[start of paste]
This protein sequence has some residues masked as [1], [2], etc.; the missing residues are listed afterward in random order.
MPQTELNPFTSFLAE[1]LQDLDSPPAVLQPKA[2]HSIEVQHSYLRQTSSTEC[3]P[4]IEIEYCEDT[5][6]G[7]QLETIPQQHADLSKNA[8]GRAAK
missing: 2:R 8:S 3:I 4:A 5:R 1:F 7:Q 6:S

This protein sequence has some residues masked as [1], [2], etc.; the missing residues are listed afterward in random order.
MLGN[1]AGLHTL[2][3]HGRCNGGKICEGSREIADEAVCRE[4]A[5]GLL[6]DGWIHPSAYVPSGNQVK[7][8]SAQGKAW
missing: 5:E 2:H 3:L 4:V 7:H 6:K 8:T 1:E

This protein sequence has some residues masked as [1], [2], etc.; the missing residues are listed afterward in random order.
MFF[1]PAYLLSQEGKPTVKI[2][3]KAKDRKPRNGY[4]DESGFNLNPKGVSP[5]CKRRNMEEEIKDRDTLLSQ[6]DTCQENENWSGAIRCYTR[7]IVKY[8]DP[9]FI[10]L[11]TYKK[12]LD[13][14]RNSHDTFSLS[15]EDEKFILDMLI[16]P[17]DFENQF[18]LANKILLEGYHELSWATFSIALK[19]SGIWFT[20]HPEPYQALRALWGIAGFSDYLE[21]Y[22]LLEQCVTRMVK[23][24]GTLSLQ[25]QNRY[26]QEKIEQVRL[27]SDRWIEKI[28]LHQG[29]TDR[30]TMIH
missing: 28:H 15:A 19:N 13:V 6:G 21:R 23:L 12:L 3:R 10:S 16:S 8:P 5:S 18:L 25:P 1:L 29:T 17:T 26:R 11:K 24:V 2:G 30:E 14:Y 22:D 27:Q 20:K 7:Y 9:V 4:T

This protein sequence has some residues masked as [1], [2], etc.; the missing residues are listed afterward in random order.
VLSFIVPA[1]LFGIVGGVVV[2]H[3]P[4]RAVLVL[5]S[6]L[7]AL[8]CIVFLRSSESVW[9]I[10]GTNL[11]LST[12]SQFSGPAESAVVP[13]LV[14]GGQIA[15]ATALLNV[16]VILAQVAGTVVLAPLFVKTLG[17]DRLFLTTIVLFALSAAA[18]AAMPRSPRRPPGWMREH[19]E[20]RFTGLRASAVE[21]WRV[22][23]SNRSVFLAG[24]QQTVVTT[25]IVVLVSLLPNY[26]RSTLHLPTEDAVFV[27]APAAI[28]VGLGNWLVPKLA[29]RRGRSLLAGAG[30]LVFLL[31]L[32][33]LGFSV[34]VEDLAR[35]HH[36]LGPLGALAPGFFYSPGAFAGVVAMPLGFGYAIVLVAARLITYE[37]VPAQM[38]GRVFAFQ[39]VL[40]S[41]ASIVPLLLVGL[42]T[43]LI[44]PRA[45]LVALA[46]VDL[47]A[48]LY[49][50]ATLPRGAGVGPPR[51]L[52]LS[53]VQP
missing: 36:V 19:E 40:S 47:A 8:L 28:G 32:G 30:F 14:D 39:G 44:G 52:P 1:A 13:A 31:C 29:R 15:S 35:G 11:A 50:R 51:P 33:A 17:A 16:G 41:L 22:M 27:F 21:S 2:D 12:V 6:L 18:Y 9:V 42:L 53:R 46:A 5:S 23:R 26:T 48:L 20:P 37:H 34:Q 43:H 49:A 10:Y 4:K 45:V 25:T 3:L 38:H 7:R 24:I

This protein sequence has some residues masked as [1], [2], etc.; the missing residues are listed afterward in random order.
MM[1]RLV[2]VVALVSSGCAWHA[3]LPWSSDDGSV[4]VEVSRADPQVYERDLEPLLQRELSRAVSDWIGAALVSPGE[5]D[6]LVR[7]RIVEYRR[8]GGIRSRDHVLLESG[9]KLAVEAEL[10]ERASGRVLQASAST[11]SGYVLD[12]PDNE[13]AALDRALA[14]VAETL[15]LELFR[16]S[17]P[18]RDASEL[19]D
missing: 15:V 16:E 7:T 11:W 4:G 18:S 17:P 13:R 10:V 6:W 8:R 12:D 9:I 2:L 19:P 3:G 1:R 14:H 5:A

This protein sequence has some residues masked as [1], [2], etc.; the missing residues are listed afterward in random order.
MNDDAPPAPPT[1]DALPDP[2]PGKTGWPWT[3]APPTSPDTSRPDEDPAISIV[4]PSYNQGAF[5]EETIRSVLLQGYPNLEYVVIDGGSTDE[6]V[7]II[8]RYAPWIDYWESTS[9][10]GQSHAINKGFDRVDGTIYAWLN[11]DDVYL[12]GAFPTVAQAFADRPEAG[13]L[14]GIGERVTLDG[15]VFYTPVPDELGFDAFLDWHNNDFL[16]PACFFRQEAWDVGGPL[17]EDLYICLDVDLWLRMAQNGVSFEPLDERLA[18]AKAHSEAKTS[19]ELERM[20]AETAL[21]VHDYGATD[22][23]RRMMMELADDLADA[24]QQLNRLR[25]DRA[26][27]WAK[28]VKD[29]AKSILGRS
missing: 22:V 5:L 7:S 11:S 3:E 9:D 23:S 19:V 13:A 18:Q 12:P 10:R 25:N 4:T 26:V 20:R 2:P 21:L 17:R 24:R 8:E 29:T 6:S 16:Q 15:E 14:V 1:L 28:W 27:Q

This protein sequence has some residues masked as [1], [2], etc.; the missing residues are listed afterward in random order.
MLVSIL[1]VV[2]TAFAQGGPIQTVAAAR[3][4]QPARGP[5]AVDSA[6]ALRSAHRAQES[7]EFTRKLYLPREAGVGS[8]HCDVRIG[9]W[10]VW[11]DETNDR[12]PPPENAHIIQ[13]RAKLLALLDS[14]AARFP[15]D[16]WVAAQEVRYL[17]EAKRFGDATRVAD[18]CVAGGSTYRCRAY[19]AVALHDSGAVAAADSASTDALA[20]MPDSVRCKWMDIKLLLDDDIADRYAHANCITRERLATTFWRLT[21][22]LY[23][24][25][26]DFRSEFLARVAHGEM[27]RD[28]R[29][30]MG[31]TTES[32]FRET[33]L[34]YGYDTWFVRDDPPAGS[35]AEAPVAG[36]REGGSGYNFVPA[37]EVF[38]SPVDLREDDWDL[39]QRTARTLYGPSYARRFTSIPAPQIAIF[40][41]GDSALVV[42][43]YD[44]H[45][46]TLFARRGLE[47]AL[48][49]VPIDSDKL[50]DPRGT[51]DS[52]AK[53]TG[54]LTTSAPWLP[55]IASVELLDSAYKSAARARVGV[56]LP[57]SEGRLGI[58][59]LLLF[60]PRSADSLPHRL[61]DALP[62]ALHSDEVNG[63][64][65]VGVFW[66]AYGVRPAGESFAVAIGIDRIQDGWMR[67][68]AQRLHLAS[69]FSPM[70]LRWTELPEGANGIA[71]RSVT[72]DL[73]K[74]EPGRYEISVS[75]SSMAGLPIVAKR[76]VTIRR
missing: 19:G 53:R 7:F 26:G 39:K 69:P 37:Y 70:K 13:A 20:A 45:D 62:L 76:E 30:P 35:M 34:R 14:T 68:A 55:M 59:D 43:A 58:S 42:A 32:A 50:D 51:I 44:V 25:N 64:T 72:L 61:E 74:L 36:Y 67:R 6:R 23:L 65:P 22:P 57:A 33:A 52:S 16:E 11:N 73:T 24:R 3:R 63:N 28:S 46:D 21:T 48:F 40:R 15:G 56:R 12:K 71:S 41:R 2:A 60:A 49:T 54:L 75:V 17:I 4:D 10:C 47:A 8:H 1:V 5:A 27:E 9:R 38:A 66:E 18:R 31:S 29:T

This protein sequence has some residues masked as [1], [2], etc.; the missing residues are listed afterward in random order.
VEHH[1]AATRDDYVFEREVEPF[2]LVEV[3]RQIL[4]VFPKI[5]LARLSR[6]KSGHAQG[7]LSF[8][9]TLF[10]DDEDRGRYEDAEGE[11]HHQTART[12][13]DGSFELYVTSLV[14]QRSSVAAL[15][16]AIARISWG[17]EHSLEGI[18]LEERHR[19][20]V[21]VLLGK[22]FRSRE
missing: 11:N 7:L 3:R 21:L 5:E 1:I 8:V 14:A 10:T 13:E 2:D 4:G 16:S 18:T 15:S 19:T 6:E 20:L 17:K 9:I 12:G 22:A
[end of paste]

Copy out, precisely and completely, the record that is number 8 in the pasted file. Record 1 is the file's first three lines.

This protein sequence has some residues masked as [1], [2], etc.; the missing residues are listed afterward in random order.
VEHH[1]AATRDDYVFEREVEPF[2]LVEV[3]RQIL[4]VFPKI[5]LARLSR[6]KSGHAQG[7]LSF[8][9]TLF[10]DDEDRGRYEDAEGE[11]HHQTART[12][13]DGSFELYVTSLV[14]QRSSVAAL[15][16]AIARISWG[17]EHSLEGI[18]LEERHR[19][20]V[21]VLLGK[22]FRSRE
missing: 11:N 7:L 3:R 21:L 5:E 1:I 8:V 14:A 10:T 13:E 2:D 4:G 16:S 18:T 15:S 19:T 6:E 20:L 17:K 9:I 12:G 22:A